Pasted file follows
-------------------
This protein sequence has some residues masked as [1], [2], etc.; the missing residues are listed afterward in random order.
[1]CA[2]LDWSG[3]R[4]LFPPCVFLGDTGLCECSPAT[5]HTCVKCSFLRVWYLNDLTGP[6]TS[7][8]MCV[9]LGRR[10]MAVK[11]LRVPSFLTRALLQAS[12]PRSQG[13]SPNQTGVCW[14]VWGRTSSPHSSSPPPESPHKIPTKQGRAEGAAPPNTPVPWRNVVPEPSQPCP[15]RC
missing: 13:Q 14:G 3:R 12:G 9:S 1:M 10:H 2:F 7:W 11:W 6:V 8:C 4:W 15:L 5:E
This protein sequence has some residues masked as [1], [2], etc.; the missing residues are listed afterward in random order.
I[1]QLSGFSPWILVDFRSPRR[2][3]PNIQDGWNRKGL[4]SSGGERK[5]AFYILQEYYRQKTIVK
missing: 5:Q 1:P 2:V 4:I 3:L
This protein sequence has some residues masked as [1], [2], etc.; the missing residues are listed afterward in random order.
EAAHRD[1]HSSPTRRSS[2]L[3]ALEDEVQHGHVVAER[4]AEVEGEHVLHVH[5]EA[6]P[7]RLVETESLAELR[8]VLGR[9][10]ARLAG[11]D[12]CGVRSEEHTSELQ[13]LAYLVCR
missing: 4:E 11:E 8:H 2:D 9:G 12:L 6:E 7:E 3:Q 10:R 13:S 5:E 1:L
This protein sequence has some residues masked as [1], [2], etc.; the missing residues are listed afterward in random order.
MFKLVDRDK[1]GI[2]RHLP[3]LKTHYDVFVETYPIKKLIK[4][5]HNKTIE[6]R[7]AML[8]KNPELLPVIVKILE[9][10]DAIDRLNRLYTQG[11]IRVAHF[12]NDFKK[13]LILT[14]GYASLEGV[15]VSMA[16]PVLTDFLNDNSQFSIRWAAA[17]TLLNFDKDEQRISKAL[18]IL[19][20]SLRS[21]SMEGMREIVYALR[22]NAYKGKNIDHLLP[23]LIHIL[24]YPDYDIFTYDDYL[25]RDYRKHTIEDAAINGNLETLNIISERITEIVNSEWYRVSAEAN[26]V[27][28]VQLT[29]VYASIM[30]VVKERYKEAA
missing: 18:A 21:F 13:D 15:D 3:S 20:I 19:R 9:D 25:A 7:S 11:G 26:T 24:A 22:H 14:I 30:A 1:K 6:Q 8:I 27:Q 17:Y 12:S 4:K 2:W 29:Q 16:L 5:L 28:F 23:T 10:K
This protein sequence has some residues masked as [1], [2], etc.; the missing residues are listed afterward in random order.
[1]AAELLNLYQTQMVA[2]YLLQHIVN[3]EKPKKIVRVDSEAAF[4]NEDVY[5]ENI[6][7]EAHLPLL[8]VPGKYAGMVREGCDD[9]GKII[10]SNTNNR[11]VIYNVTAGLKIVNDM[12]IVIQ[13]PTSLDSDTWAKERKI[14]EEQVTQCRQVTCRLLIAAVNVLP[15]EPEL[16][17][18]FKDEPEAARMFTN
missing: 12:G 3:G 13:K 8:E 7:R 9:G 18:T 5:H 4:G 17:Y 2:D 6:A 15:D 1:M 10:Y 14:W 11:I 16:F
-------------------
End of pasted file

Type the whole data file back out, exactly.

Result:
This protein sequence has some residues masked as [1], [2], etc.; the missing residues are listed afterward in random order.
[1]CA[2]LDWSG[3]R[4]LFPPCVFLGDTGLCECSPAT[5]HTCVKCSFLRVWYLNDLTGP[6]TS[7][8]MCV[9]LGRR[10]MAVK[11]LRVPSFLTRALLQAS[12]PRSQG[13]SPNQTGVCW[14]VWGRTSSPHSSSPPPESPHKIPTKQGRAEGAAPPNTPVPWRNVVPEPSQPCP[15]RC
missing: 13:Q 14:G 3:R 12:G 9:S 1:M 10:H 2:F 7:W 11:W 6:V 8:C 4:W 15:L 5:E
This protein sequence has some residues masked as [1], [2], etc.; the missing residues are listed afterward in random order.
I[1]QLSGFSPWILVDFRSPRR[2][3]PNIQDGWNRKGL[4]SSGGERK[5]AFYILQEYYRQKTIVK
missing: 5:Q 1:P 2:V 4:I 3:L
This protein sequence has some residues masked as [1], [2], etc.; the missing residues are listed afterward in random order.
EAAHRD[1]HSSPTRRSS[2]L[3]ALEDEVQHGHVVAER[4]AEVEGEHVLHVH[5]EA[6]P[7]RLVETESLAELR[8]VLGR[9][10]ARLAG[11]D[12]CGVRSEEHTSELQ[13]LAYLVCR
missing: 4:E 11:E 8:H 2:D 9:G 12:L 6:E 7:E 3:Q 10:R 13:S 5:E 1:L
This protein sequence has some residues masked as [1], [2], etc.; the missing residues are listed afterward in random order.
MFKLVDRDK[1]GI[2]RHLP[3]LKTHYDVFVETYPIKKLIK[4][5]HNKTIE[6]R[7]AML[8]KNPELLPVIVKILE[9][10]DAIDRLNRLYTQG[11]IRVAHF[12]NDFKK[13]LILT[14]GYASLEGV[15]VSMA[16]PVLTDFLNDNSQFSIRWAAA[17]TLLNFDKDEQRISKAL[18]IL[19][20]SLRS[21]SMEGMREIVYALR[22]NAYKGKNIDHLLP[23]LIHIL[24]YPDYDIFTYDDYL[25]RDYRKHTIEDAAINGNLETLNIISERITEIVNSEWYRVSAEAN[26]V[27][28]VQLT[29]VYASIM[30]VVKERYKEAA
missing: 18:A 21:F 13:D 15:D 3:S 20:I 19:R 9:D 25:A 7:S 11:G 26:T 24:A 22:H 14:I 30:A 1:K 6:Q 8:I 27:Q 17:Y 12:S 4:K 2:W 29:Q 16:L 5:L 28:F 23:T 10:K
This protein sequence has some residues masked as [1], [2], etc.; the missing residues are listed afterward in random order.
[1]AAELLNLYQTQMVA[2]YLLQHIVN[3]EKPKKIVRVDSEAAF[4]NEDVY[5]ENI[6][7]EAHLPLL[8]VPGKYAGMVREGCDD[9]GKII[10]SNTNNR[11]VIYNVTAGLKIVNDM[12]IVIQ[13]PTSLDSDTWAKERKI[14]EEQVTQCRQVTCRLLIAAVNVLP[15]EPEL[16][17][18]FKDEPEAARMFTN
missing: 12:G 3:G 13:K 8:E 7:R 9:G 18:T 5:H 4:G 17:Y 2:D 6:A 15:D 1:M 10:Y 14:W 11:I 16:F